New Italian Prime Minister Enrico Letta to seek backing of parliament, as vote of confidence in the coalition takes place in the shadow of Rome gun attacks

Vote comes the day after an unemployed man shot two police officers and a passer-by outside the Prime Minister's office
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Italy’s new Prime Minister Enrico Letta will seek the backing of parliament today, as the country’s coalition government looks towards addressing its severe political and economic problems.

Letta will speak in parliament ahead of the 3pm confidence vote in which he can expect the backing of his own centre-left Democratic Party and former Prime Minister Silvio Berlusconi's centre-right People of Freedom party.

The Democratic Party and People of Freedom party were forced into a coalition after the centre-left fell short of the numbers in parliament to govern alone in elections in February.

The vote of confidence takes place under the shadow of a gun attack in Rome yesterday in which an unemployed man shot two police officers and a passer-by outside the Prime Minister's office.

Letta himself was being sworn-in at the nearby presidential palace at the time of the attack.

Officials said the shooting was an isolated incident but it came amid tensions that have built up in the euro zone's third largest economy after almost two years of acute economic and social crisis.

Lower house speaker Laura Boldrini said: “This is another sign of despair… Politicians have to come back to providing concrete answers to people's needs.”

There is some doubt over whether Italy’s new coalition government will last its full five-year term.

Letta has pledged to try to restore confidence in the country's battered political institutions and has promised to address the poverty worsened by a jobless level running at more than 40 per cent among young people in some areas of the country.

He also hopes to push the European Union away from its fixation with budget austerity.

Despite speculation over how long the centre-left and centre-right coalition will last, Letta is expected to try to pass at least a few basic reforms quickly including a change to Italy's much criticised electoral laws and a cut in the size of parliament.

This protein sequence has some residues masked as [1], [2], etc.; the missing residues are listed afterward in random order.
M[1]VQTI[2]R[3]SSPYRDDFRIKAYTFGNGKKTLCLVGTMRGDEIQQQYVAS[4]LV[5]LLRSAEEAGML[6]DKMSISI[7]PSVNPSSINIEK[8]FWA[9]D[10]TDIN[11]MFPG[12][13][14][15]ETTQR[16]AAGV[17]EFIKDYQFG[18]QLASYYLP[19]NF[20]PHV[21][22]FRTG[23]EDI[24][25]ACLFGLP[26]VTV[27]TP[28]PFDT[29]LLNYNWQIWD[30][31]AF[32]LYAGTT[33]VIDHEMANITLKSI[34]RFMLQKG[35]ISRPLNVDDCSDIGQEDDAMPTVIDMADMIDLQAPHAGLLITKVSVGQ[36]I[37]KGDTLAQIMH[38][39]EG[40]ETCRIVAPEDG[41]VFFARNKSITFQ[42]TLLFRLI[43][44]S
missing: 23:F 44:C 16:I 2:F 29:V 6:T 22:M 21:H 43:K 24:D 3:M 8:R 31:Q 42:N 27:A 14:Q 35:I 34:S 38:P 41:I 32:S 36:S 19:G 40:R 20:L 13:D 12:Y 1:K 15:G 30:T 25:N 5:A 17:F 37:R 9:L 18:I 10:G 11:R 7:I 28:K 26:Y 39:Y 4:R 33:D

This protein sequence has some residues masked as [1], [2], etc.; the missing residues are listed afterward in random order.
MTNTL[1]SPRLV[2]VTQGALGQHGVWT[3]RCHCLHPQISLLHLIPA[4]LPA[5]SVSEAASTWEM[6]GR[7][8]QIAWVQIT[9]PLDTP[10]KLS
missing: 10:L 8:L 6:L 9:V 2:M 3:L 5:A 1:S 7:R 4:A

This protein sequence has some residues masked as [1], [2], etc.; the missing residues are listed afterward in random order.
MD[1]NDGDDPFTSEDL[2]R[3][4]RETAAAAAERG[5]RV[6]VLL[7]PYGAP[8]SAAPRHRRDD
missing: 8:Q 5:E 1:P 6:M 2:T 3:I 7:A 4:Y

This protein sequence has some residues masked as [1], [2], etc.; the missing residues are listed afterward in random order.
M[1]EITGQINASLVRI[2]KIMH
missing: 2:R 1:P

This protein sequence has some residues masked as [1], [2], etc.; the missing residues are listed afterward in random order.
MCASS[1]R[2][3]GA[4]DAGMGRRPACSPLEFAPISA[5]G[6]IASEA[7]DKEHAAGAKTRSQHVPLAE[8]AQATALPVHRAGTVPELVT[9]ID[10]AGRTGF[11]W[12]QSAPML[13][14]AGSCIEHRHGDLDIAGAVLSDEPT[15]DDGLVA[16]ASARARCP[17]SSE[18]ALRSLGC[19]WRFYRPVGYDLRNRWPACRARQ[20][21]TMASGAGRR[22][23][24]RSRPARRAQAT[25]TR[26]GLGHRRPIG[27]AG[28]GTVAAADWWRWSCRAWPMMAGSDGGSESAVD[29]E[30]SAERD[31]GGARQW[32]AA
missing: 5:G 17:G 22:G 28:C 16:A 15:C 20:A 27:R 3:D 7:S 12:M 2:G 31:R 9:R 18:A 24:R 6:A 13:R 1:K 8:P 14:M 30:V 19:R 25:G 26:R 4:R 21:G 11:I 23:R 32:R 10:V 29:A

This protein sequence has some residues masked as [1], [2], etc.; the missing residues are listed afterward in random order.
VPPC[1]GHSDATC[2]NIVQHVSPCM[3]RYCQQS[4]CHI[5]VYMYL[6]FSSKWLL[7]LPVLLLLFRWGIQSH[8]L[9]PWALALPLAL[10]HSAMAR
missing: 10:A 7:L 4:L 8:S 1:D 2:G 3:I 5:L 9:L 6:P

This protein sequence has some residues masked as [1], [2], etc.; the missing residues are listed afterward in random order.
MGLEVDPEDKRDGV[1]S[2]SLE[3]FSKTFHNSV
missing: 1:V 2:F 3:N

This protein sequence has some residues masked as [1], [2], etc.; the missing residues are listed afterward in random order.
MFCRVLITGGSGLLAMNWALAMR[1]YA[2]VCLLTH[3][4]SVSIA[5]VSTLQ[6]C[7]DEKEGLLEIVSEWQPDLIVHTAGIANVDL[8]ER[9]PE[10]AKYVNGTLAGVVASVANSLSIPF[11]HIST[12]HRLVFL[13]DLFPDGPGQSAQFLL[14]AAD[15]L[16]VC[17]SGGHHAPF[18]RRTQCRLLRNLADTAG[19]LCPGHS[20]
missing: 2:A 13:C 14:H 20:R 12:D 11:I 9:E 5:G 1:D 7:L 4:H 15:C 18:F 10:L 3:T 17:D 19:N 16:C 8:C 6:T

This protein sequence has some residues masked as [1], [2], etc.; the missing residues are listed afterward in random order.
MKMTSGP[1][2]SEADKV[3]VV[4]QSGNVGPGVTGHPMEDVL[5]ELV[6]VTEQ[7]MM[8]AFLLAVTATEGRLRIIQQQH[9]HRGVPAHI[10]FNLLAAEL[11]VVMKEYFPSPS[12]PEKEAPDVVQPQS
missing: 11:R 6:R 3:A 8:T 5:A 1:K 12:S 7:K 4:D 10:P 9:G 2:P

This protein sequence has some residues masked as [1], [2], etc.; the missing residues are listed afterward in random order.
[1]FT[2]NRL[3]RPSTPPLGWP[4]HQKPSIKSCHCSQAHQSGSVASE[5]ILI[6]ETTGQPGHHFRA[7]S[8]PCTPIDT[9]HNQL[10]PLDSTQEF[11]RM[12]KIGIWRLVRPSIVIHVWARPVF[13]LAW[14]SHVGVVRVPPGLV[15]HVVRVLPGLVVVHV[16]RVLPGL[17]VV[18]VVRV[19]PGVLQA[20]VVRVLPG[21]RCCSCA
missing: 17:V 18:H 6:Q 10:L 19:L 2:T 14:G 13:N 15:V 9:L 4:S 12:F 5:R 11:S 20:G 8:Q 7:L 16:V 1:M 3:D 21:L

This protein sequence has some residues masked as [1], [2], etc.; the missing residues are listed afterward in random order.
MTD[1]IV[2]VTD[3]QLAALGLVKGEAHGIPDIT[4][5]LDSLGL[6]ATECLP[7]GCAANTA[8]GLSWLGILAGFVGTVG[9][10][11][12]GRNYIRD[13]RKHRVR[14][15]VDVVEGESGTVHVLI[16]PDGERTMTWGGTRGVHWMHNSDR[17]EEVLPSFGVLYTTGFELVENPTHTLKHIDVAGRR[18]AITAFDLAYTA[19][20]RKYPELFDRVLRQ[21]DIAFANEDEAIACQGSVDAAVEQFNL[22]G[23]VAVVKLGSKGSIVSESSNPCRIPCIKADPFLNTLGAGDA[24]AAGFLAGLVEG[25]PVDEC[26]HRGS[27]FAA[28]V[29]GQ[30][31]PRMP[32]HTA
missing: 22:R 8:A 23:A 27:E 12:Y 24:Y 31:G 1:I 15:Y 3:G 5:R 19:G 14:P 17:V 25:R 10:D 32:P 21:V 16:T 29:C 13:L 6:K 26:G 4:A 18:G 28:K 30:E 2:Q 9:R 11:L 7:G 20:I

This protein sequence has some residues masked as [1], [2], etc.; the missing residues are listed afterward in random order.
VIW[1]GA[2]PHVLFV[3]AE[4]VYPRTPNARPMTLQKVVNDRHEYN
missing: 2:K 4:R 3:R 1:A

Letta’s cabinet, which includes a record seven women and Italy's first black minister, was shaped in part as a response to disillusion with political elites shown in the success of the anti-establishment 5-Star Movement led by comic Beppe Grillo.

Letta will need all his diplomatic skill to keep the government on track and tensions in his forced coalition with the centre-right under control given the deep suspicion that exists between the rival blocs.

Silvio Berlusconi, caught up in a legal battle over a tax fraud conviction and charges of paying for sex with a minor, is not in the cabinet but he will have a powerful behind-the-scenes influence and could bring the government down if he chose.

Buoyant financial markets responded positively last week to signs of an end to the long stalemate that followed February's inconclusive national elections but many have sounded a note of caution as well.

“There is a very positive sensation because we come from a period of strong uncertainty and finally there is a very defined framework,” said Lorenzo Stanca, managing partner of Mandarin Capital, a private equity fund that invests in small Italian and Chinese firms.

“The real tests will come in the next few weeks and months,” he said. “There is not much experience in Italy of a coalition government and it will be difficult.”

Many in Letta's Democratic Party are finding the idea of a coalition with Berlusconi, their foe of two decades, abhorrent and the centre-right, boosted by a solid lead in the opinion polls, has made little effort to strike a conciliatory note.

Even before Letta's government was sworn in, the party was demanding the abolition of the IMU housing tax and the repayment of last year's levy, an election pledge by Berlusconi that will blow an 8 billion euro hole in this year's budget plans.

Italian business will be hoping for a reduction in the crushing burden of tax and red tape but badly strained public finances - notably a public debt likely to top 130 per cent of gross domestic product - leave Letta little room for manoeuvre.